02.06.20

Five ways you can support regenerative farming

By Holly Leach

Regenerative agriculture is today’s buzzword. What does it mean and how can we all get involved?

The way we grow our food has a huge impact on our waterways, our climate and our waste. But, what if there was a way to improve water quality, reduce emissions and provide nutritious food that was good for the planet and our people?

Regenerative agriculture is about going back to farming basics. It is focused on enriching soils through diversity (crops, pastures and animals). Regenerative practices and principles can be achieved through a number of land management practices, including organic, biodynamic, permaculture and carbon farming. It’s about building resilient farm systems through deeper connections between people, food and the land.

Recently we hosted an online event called ‘Go Regenerative’ and invited five presenters to share their insights and knowledge. We heard from a regenerative farmer in the Wairarapa; an urban farmer in the heart of the city; a community farmer who has reclaimed an old bowling green; an ecological economist sharing a vision to regenerate oceans; and for the children (and the young at heart), Blossom the fairy shared how kids can grow plants in their own backyard! Find out what you missed by viewing the full event here.

Want to do something right now? Here are five ways you can support regenerative agriculture.

  1. Buy regenerative products (if you can)

The products we choose to buy, where they come from, how they are grown and what happens at the end of their life are essential in creating a food system that is better for our planet. Try and find out where your food comes from. Ask sellers at the farmers’ market if they follow regenerative practices. Are they organic? What are they doing to regenerate the land?

  1. Get your hands dirty

We can all become urban farmers and grow food regeneratively. Even if you don’t have any experience in farming or growing food, now is a great time to start. Connect with your local community, find out what’s happening and help out at your local community garden, or, work with your neighbours.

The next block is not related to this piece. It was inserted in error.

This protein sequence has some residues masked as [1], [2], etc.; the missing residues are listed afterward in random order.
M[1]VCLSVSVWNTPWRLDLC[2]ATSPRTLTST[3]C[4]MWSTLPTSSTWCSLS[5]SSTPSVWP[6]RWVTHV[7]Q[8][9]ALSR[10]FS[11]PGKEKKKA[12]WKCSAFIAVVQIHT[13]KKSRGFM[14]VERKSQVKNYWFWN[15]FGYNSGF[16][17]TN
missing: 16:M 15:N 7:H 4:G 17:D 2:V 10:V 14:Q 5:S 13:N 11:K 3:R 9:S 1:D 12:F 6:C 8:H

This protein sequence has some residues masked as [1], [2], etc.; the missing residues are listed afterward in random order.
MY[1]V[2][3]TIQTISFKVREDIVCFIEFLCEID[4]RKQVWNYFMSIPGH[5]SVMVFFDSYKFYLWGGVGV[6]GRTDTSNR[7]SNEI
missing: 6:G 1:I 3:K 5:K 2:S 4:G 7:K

1. Join the movement

There are many people already doing it! The regenerative agriculture movement is a collective, collaborative space so don’t be afraid to ask for help.

The Urban Farmers Alliance (UFA) is a collaboration, and since inception, it has grown to a collective of nearly 60 people from 35+ diverse regenerative projects across Aotearoa. Their mission is to build local food security and climate change resilience. At its core, the UFA is a mentoring platform. Members of the UFA receive expert mentoring, contribute to a commons of knowledge and innovation, and participate in peer-to-peer mentoring.

If you are interested in getting involved check out the UFA website for more information and resources.  They are also just about to launch a YouTube channel of short videos, including step-by-step walkthroughs of regenerative food production for beginners!

  1. Extend your horizons

Did you know that regenerative agriculture isn’t restricted to farming on land? It applies to our oceans, too. Seaweed has the ability to help the planet combat food security, mitigate climate change and help clean our oceans. Seaweed is said to grow 30-60 times faster than any land-based plant and sequesters carbon 20 times faster.

However, there is not yet a seaweed farming sector in NZ. With a large coast, many harbours and temperate waters, there is a huge opportunity to grow this industry in NZ. How we do this is going to be key! For more information visit Pure Advantage.

Be open to new ideas and innovations to combat climate change. Look at what’s happening around you and spread the message within your networks.

  1. Teach the next generation.

It’s also important to get the kids thinking about where their food comes. Start a vegetable garden at home to get them to appreciate, enjoy and preserve nature. Start small with a crop like sprouts then get more adventurous.

Enviroschools is an environmental action-based programme where young people are empowered to design and lead sustainability projects in their schools and neighbourhoods. Find out if your school offers this programme!

This was the third event in our Food Forum series in partnership with Wellington City Council. Our next food forum will be exploring food security in Wellington. If you would like to be contacted when registration opens for this event please email holly@sustainable.org.nz